A: To be honest, the only solid traits I could give my music is genuine and melodic. I don’t preplan what I want to talk about so whatever I say when I hear the beat gets developed into the songs I drop. I just use music to express myself because I’m not really the best talker so whatever comes to mind is what develops into tracks. Of course I could stick to a certain topic if I want to project to lead the audience in a certain direction, but single-wise whatever my mind comes up with is what comes out in the booth.

 

Q: What goals do you hope to achieve in 2017? What are some things you want to accomplish/do in 2017? 

A: I want people to know who I am. Of course fame is on the agenda, but I mainly want to continue grinding in hopes that I can grab the attention of someone who could actually change my life or at least make a real difference. I don’t have a major platform or label pushing these projects so everything I do pretty much comes out of my and my manager’s pockets so promotion isn’t always easy to get. I do know, once I do build a buzz, I’ll have no problem keeping it because this is what I love to.

 

Q: Will you be dropping any mixtapes/albums in 2017? 

A: No albums in mind as of yet, but definitely mixtapes and EPs. I have and EP dropping in January as well as February. I want to drop an actual mixtape in March, but only time will tell on that. Summer is usually the best time I can focus on music so I do plan on dropping several projects during that season, whether it be projects I’ve already written or something new entirely.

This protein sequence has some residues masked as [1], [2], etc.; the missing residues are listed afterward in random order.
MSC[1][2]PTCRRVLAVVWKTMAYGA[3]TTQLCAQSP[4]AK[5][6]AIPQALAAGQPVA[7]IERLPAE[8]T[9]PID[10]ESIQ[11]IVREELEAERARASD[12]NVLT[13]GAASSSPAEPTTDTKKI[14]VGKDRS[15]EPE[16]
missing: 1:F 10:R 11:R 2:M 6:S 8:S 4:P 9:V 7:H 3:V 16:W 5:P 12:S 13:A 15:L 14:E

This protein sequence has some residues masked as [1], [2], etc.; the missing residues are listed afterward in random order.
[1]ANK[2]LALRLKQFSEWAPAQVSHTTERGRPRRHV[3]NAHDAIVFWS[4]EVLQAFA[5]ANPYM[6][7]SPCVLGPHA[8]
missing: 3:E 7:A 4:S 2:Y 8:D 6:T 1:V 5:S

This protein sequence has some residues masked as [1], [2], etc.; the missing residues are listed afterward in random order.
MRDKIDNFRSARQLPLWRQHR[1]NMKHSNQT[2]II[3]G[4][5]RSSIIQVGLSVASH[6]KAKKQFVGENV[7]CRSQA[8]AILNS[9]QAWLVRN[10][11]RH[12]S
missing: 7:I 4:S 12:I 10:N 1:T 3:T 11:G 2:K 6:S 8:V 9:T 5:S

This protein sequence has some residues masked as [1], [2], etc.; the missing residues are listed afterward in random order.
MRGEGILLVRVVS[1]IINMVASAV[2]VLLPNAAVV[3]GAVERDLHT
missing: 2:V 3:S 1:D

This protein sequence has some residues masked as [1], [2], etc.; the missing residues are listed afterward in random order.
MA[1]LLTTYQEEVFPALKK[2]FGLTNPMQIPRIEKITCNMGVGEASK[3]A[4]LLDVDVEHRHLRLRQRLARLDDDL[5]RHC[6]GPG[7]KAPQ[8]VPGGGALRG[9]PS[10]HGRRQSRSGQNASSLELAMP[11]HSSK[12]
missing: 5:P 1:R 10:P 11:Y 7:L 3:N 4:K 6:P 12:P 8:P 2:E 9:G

Q: If you could describe the future of your music in one word, how would you describe it? 

A: In one word, mysterious. I develop and adopt new flows on a daily basis while keeping the sound I’m known for so I can’t say what I’ll sound like tomorrow let alone in the future. I can guarantee it will still be melodic and genuine though because I am “the Ghetto Singer Boy” after all.

 

Q: Is there anything you would like your supporters to know? 

A: Don’t just push artists because they’re already famous. There’s a lot of talent out here that gets neglected because the artist is trying to come up instead of already being rich or having a cosign. Also, when that time comes that I reach fame, please don’t let me switch up. Keep me down to earth because the last thing I want to do is become “Hollywood” because that’s not where I came from nor was it what got me there. Keep me humble because I’m no better than the people I perform for regardless of my money situation. We are all human, for better or worse.

Also, follow your heart. People won’t believe in you until you show them something to believe in, that’s just how the world works. People will bet on a guarantee rather than potential so show and prove in all aspects of life.

Lastly, love what you do. I don’t do music simply because I want to get rich, I love this. I would choose perfecting my craft over going out to parties. Whatever the reason that drives you to do what you do, make sure it’s genuine because at the end of the day, people who are actually genuine about something can tell when you’re not.

 

Listen to all of Papi Profa’s latest work BELOW

Keep Up W/ Papi Profa 

About The Author

CEO, Editor-In-Chief

awkward. college student. entrepreneur. womanist. radiant. lover of all things. growing, blossoming each moment.